Mayor Tyra-Lukens credits Gov. Mark Dayton’s decision to make the chairmanship a full-time job under Duininck, which has improved communication, she says. —A.P.
Early Southwest LRT plans had the train remaining to the north on the existing railroad right-of-way it will use for most of its route from Minneapolis. “We pushed hard to get it down into our core jobs and commercial districts,” says Tyra-Lukens. “Our employers tell us the young engineers and chemists don’t want to live in the suburbs and commute 45 minutes in their car.
“One of the largest software companies in the Twin Cities, HelpSystems, just told me it can’t fill jobs out here,” she continues. “We don’t want these businesses moving. It’s a competitiveness issue for us.”
The Coming Conflict
Sources within local transit operations say the Met Council expects 40 to 60 percent of SWT express bus riders to switch to LRT. Because successful transit service is rooted in frequency, if SWT bleeds that many riders to LRT, that would destabilize the SWT Eden Prairie hub.
“We considered not co-locating with [LRT] and relocating our operations up to the Crosstown corridor or Highway 169,” says Simich. “But our board and the Met Council like the synergies.” In exchange for that cooperation, the Met Council signed the MOU with SWT and Eden Prairie. Executed to “maintain a cooperative environment,” says Duininck, it affirms the mission of SWLRT is to co-exist with SWT.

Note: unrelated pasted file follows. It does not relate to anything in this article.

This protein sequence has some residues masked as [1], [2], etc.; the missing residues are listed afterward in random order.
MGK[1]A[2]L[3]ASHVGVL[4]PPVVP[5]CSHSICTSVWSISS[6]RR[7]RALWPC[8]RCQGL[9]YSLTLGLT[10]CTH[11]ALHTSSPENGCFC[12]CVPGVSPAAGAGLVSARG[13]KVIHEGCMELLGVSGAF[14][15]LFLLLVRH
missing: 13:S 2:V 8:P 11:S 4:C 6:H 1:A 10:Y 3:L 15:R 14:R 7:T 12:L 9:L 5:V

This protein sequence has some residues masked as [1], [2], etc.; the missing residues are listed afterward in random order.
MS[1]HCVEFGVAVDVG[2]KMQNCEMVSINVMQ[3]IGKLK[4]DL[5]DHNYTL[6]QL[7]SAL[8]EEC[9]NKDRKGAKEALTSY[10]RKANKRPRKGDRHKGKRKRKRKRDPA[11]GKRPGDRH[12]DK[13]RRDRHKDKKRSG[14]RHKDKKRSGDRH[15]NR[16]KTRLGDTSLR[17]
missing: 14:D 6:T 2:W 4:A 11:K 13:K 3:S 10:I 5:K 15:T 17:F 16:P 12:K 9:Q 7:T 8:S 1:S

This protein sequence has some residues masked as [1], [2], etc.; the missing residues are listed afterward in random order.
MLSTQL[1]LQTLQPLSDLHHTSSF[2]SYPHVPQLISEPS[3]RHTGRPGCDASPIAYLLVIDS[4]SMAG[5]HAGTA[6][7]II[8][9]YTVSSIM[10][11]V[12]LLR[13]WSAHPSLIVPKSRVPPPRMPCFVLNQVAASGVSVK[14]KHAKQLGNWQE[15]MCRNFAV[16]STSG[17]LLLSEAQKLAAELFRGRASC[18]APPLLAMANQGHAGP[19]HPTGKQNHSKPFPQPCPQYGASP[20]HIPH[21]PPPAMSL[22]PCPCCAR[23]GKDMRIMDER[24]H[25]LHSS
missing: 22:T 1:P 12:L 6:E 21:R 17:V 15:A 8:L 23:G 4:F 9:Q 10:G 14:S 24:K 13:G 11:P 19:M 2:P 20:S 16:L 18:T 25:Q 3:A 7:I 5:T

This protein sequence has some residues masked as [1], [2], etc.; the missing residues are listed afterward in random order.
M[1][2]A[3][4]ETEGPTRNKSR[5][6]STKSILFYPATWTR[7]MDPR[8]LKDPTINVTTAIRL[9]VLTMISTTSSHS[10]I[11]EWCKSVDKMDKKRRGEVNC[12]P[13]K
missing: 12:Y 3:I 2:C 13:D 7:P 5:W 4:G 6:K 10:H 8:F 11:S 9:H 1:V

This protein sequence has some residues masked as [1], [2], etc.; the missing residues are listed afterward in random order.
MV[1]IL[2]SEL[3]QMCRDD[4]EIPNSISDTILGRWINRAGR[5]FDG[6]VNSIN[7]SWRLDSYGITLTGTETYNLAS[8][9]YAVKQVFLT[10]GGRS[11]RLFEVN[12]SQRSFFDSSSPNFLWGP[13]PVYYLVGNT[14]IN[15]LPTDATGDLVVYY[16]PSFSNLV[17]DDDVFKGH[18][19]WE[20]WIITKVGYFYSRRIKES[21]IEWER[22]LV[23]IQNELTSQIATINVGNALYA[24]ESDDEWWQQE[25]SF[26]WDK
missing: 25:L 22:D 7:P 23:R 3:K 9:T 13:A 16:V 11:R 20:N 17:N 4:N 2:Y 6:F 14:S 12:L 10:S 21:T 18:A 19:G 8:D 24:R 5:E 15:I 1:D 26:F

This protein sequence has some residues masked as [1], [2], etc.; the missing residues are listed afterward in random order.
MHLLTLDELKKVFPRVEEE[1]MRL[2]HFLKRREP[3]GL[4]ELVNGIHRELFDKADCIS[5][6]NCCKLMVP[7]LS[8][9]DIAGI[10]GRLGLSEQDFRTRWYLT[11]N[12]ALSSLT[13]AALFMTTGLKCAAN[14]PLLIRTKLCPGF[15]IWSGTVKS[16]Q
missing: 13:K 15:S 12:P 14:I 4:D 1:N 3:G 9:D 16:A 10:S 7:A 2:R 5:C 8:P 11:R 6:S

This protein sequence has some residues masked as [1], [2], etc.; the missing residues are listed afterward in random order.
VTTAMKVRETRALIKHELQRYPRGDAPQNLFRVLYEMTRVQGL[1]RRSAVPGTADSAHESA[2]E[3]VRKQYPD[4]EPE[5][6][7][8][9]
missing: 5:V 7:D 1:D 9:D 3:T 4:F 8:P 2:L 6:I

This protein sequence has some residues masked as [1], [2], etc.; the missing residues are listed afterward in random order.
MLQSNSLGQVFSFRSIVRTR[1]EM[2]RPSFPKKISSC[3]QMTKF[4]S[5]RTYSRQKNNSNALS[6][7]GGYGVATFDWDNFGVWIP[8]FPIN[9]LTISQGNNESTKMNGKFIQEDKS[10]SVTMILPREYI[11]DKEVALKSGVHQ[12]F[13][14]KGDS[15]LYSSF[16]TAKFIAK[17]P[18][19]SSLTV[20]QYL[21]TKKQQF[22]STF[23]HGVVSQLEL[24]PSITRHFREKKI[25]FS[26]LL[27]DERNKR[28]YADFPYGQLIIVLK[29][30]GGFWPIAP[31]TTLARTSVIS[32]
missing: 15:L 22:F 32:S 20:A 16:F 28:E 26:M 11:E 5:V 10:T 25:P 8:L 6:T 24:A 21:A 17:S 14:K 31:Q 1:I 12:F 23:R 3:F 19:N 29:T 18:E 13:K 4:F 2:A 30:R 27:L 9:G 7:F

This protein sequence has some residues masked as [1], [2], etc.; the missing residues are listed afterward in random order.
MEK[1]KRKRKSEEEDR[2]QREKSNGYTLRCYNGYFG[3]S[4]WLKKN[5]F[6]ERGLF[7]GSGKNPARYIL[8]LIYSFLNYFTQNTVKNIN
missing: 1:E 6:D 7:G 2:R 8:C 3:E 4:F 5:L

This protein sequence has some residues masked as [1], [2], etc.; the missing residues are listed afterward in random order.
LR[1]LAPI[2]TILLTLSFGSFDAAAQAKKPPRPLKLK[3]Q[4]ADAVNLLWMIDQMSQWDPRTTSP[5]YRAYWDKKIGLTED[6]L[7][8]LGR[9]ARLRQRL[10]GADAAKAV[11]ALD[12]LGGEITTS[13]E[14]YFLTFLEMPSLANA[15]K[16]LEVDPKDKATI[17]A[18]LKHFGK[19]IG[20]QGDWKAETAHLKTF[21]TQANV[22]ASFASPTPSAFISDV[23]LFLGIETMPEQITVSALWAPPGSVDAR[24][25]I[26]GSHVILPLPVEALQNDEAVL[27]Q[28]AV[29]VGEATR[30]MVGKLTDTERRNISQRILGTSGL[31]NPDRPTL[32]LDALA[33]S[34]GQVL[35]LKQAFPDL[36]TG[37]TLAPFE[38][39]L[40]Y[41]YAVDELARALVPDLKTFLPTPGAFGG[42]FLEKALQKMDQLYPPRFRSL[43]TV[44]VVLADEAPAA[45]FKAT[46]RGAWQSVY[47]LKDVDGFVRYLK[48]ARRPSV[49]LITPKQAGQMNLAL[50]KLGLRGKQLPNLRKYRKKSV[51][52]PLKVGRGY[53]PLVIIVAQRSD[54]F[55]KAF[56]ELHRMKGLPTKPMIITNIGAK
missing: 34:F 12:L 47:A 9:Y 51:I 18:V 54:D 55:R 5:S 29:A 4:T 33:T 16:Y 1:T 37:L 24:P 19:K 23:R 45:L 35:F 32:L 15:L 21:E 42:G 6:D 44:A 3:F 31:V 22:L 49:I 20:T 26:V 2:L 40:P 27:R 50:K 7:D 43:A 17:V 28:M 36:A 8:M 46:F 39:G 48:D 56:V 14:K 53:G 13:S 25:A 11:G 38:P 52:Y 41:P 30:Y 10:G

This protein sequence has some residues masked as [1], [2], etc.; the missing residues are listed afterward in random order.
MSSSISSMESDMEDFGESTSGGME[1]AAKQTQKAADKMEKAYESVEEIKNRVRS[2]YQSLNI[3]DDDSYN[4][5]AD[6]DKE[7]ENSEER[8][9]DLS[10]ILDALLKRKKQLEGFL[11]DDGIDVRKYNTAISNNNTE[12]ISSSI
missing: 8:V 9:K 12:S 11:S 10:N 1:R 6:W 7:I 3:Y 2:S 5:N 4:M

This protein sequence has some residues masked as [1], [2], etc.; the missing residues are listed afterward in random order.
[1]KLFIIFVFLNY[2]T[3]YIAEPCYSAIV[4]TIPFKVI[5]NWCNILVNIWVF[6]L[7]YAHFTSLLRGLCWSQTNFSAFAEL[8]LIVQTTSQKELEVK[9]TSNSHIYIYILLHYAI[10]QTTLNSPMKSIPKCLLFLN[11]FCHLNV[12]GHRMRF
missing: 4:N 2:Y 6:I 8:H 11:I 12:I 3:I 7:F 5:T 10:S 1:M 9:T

“If we can get more cars off the road with two modes, it may be worth considering,” says Edina Mayor James Hovland, a member of the Met Council’s Corridor Management Committee that set SWLRT’s parameters.
Still, given SWLRT’s controversial nature and the cost overruns that have dogged it, it is curious that elected officials of both parties and many regions say they are prepared to spend several million dollars a year subsidizing overlapping services.
Or it may be rhetoric designed to smooth SWLRT’s path to reality.
Best-laid plans aside, there are two end-game scenarios. In one, if the Wi-Fi and quiet isn’t as compelling as SWT believes, “I think Eden Prairie will approach it pragmatically,” says Hovland. “After all, that’s a rather tax-sensitive community.”
In the other scenario, SWT competes too effectively with LRT.
“We’re not naÃ¯ve,” says Tyra-Lukens. “The [draft environmental impact statement] is really clear that they can kill the express bus if they need to get LRT ridership up.”
To tell the truth, there’s a third scenario, the one that Eden Prairie hopes for—one where both modes thrive. But that’s no panacea either.
“Running parallel services is ridiculous. It’s outrageous, actually,” says Anoka County commissioner Matt Look, a member of the Counties Transit Improvement Board (CTIB) that will pay for much of SWLRT. “Those funds could be reallocated across operating budgets across the region.”
The Case for Co-existence
Southwest LRT’s arrival is a given, assuming the state ponies up the $138 million it remains obligated for. The four years until it starts operating are a comfortable window for Simich to evaluate contingencies. None of the available options provides an assured glide path for the agency.
A move to an alternate southwest suburban hub might have done more to preserve SWT’s regional empire, but stakeholders resisted it. “It was important to us that they remained in the same hub,” says Hovland. “It makes sense.”
Simich says Met Council planners told him they expect the bulk of LRT’s downtown-bound commuters to board in Minnetonka, Hopkins, St. Louis Park and even Minneapolis, while Eden Prairie’s contribution will consist of reverse commuters arriving from Minneapolis—folks who don’t currently even work in Eden Prairie.
Many of them will need connecting transport to corporate campuses. “We’ve told Len and his staff to prepare,” says Tyra-Lukens. “Who will provide the connectivity is in question. SouthWest Transit wants to do it. We don’t want Metro Transit providing that service.